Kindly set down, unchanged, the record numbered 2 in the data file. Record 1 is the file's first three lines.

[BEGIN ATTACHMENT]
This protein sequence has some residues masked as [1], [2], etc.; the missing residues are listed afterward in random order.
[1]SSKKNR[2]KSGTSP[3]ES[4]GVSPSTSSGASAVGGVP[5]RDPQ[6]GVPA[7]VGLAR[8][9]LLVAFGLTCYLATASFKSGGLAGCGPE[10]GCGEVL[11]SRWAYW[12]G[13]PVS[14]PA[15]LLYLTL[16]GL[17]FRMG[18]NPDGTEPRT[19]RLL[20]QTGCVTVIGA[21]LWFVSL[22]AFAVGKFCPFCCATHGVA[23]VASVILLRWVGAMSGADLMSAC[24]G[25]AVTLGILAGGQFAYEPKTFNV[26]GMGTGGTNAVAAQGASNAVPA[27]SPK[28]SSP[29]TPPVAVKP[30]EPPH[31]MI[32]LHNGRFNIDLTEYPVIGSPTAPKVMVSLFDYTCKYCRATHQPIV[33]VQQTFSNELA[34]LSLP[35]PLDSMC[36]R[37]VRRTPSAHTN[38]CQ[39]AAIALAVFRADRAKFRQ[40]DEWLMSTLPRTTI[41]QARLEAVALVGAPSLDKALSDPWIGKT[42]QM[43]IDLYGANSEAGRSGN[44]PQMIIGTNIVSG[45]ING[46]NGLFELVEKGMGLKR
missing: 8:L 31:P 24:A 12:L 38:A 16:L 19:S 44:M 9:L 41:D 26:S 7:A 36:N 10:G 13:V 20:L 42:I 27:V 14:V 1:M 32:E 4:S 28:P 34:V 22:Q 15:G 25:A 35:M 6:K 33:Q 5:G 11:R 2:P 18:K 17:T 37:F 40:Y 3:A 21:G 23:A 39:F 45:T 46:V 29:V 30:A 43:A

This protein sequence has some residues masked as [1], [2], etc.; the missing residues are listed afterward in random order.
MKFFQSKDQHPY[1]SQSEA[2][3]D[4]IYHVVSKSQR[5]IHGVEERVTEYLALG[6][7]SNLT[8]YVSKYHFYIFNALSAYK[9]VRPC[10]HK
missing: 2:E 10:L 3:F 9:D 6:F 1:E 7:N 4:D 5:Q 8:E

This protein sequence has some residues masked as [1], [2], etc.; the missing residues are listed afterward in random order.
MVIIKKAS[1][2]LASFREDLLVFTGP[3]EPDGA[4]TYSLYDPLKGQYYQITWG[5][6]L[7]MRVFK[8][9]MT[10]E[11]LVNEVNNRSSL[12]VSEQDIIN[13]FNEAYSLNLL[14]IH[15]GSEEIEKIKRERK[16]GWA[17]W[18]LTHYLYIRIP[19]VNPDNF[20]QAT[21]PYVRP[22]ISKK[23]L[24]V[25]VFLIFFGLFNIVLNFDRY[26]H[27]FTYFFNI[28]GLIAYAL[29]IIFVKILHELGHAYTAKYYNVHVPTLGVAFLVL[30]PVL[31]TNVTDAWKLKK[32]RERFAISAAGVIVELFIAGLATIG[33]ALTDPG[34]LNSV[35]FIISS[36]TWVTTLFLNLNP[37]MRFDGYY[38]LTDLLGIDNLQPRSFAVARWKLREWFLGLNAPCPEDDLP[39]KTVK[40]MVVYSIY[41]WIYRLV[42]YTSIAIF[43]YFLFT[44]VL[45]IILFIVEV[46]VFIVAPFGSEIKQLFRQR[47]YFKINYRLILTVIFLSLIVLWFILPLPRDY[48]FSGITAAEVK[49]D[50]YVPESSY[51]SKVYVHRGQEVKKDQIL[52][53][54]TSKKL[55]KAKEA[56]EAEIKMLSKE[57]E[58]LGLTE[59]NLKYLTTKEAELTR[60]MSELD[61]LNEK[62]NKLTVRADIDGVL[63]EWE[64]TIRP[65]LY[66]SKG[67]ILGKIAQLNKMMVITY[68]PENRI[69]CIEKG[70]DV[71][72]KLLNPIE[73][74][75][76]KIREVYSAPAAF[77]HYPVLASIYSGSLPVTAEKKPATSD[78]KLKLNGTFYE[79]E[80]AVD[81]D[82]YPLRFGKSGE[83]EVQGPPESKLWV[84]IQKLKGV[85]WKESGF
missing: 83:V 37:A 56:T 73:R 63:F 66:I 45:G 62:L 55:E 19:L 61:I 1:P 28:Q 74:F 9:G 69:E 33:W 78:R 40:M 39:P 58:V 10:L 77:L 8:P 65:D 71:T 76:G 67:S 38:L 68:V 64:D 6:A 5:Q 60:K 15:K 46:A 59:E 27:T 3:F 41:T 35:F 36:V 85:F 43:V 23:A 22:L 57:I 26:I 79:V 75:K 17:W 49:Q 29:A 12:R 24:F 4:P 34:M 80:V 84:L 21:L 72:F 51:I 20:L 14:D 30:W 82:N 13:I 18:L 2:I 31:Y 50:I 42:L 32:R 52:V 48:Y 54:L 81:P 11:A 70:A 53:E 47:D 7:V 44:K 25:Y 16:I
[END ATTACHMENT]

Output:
This protein sequence has some residues masked as [1], [2], etc.; the missing residues are listed afterward in random order.
MKFFQSKDQHPY[1]SQSEA[2][3]D[4]IYHVVSKSQR[5]IHGVEERVTEYLALG[6][7]SNLT[8]YVSKYHFYIFNALSAYK[9]VRPC[10]HK
missing: 2:E 10:L 3:F 9:D 6:F 1:E 7:N 4:D 5:Q 8:E